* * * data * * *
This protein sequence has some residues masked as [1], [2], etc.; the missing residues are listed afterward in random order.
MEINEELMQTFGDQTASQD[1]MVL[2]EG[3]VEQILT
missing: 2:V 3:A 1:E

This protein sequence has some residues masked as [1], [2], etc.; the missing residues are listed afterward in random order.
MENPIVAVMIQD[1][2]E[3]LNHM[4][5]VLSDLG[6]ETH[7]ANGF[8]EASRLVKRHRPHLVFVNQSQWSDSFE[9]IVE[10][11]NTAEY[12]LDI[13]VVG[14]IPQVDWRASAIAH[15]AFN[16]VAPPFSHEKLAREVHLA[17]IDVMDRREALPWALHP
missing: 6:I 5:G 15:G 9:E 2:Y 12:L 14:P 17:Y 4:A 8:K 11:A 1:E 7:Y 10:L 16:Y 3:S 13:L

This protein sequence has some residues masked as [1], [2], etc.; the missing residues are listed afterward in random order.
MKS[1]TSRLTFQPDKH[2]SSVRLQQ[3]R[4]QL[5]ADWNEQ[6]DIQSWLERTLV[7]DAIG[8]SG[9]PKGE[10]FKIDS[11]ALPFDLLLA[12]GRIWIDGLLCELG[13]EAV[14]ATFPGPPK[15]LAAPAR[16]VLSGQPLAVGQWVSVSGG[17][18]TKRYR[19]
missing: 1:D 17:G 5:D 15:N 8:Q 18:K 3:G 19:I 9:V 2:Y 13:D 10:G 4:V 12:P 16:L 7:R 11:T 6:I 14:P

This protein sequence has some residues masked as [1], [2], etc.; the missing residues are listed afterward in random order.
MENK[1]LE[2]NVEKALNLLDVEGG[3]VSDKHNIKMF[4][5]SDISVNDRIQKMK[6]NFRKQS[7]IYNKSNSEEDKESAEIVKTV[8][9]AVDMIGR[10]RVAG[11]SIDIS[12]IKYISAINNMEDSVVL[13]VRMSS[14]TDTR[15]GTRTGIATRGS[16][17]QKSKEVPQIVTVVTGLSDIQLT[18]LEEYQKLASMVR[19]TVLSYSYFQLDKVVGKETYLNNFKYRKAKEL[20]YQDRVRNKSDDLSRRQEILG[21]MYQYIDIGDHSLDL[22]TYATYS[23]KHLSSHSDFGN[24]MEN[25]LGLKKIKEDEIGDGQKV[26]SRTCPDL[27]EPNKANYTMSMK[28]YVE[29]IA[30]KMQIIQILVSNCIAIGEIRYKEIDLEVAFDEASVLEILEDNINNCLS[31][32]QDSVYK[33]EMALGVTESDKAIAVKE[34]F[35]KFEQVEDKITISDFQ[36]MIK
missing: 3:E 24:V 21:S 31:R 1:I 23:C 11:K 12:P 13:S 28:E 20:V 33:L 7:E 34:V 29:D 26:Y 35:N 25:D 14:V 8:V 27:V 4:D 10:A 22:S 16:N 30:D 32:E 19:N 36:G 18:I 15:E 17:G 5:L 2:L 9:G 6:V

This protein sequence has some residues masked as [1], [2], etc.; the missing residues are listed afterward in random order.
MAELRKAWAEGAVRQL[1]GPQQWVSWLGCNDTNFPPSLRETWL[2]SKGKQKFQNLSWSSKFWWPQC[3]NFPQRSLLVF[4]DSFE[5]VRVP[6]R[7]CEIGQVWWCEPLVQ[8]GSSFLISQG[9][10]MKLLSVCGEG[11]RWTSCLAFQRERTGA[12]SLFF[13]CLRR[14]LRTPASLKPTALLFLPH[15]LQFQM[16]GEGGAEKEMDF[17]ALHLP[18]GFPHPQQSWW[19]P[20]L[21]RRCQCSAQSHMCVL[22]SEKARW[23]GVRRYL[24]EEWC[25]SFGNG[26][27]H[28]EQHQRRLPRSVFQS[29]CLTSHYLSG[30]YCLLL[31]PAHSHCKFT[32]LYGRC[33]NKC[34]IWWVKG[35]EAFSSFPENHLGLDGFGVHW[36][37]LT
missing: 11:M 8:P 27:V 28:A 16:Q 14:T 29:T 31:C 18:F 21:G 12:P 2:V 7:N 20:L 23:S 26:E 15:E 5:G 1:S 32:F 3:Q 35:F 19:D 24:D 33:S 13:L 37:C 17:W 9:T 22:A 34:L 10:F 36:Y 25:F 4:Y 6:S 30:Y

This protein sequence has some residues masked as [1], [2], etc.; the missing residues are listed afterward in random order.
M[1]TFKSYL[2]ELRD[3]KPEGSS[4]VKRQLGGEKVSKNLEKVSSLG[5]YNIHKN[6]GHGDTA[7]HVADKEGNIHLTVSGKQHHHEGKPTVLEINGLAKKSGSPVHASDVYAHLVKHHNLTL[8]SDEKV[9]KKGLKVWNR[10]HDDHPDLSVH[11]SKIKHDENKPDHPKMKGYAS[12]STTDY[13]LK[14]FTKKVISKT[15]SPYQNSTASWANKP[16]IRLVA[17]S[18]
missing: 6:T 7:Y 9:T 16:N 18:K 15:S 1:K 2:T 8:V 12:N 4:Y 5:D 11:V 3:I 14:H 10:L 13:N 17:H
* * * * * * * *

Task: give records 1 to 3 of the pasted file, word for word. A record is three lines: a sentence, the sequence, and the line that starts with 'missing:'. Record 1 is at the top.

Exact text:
This protein sequence has some residues masked as [1], [2], etc.; the missing residues are listed afterward in random order.
MEINEELMQTFGDQTASQD[1]MVL[2]EG[3]VEQILT
missing: 2:V 3:A 1:E

This protein sequence has some residues masked as [1], [2], etc.; the missing residues are listed afterward in random order.
MENPIVAVMIQD[1][2]E[3]LNHM[4][5]VLSDLG[6]ETH[7]ANGF[8]EASRLVKRHRPHLVFVNQSQWSDSFE[9]IVE[10][11]NTAEY[12]LDI[13]VVG[14]IPQVDWRASAIAH[15]AFN[16]VAPPFSHEKLAREVHLA[17]IDVMDRREALPWALHP
missing: 6:I 5:G 15:G 9:E 2:Y 12:L 14:P 17:Y 4:A 8:K 11:A 1:E 7:Y 10:L 16:Y 3:S 13:L

This protein sequence has some residues masked as [1], [2], etc.; the missing residues are listed afterward in random order.
MKS[1]TSRLTFQPDKH[2]SSVRLQQ[3]R[4]QL[5]ADWNEQ[6]DIQSWLERTLV[7]DAIG[8]SG[9]PKGE[10]FKIDS[11]ALPFDLLLA[12]GRIWIDGLLCELG[13]EAV[14]ATFPGPPK[15]LAAPAR[16]VLSGQPLAVGQWVSVSGG[17][18]TKRYR[19]
missing: 1:D 17:G 5:D 15:N 8:Q 18:K 3:G 19:I 9:V 2:Y 13:D 10:G 4:V 12:P 16:L 7:R 11:T 6:I 14:P